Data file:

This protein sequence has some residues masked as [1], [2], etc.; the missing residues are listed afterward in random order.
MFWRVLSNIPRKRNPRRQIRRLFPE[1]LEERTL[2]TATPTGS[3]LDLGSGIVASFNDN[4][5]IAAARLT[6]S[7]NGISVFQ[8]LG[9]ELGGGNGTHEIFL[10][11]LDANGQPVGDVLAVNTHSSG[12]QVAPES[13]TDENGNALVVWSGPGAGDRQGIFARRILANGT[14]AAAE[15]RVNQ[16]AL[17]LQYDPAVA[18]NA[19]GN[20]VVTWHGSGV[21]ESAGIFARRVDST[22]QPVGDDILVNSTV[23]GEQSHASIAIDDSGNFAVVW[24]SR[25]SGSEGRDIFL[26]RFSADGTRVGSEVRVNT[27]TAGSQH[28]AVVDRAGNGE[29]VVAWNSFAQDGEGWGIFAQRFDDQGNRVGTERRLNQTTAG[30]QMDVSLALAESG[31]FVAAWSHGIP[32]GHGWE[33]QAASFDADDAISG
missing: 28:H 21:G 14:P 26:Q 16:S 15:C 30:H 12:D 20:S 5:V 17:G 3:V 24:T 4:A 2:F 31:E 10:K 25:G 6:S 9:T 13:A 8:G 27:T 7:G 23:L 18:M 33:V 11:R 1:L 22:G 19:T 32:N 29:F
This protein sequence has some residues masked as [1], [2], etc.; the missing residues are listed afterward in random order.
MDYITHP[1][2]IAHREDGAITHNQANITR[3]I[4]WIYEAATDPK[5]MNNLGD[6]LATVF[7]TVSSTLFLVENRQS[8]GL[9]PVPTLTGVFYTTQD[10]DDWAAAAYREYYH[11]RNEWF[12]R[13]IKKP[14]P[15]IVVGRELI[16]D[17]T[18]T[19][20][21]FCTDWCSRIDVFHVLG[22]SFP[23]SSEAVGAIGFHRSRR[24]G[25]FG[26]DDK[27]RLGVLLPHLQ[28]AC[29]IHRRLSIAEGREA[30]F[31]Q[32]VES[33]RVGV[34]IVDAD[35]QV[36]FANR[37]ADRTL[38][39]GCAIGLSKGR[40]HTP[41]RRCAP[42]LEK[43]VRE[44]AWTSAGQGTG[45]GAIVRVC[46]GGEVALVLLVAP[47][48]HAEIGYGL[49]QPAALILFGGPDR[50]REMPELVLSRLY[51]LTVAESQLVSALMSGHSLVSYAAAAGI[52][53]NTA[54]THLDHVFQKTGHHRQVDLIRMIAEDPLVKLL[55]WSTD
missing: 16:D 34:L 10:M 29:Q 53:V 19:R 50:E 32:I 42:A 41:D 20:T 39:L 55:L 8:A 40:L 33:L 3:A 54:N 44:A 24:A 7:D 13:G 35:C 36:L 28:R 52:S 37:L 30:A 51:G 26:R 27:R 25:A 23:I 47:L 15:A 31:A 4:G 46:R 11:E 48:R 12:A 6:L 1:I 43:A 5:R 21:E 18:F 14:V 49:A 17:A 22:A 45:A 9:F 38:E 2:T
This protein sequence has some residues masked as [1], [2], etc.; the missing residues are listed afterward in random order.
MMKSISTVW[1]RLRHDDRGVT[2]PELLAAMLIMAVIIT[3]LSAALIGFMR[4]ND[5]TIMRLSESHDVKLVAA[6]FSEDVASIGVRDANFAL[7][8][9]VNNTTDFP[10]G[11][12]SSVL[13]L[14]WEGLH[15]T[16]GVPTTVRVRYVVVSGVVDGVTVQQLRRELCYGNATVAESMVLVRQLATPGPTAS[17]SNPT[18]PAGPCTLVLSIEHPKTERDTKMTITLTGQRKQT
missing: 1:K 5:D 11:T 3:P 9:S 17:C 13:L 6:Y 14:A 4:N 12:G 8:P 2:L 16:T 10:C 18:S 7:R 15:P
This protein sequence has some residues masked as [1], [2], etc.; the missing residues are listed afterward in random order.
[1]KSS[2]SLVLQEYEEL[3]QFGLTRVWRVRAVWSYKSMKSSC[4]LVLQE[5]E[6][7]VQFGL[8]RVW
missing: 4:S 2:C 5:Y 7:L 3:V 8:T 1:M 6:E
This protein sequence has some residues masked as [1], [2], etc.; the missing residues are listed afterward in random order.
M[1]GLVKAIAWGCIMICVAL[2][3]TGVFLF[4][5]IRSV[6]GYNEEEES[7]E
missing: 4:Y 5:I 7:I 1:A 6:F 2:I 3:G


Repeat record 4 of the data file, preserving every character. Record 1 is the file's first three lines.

This protein sequence has some residues masked as [1], [2], etc.; the missing residues are listed afterward in random order.
[1]KSS[2]SLVLQEYEEL[3]QFGLTRVWRVRAVWSYKSMKSSC[4]LVLQE[5]E[6][7]VQFGL[8]RVW
missing: 4:S 2:C 5:Y 7:L 3:V 8:T 1:M 6:E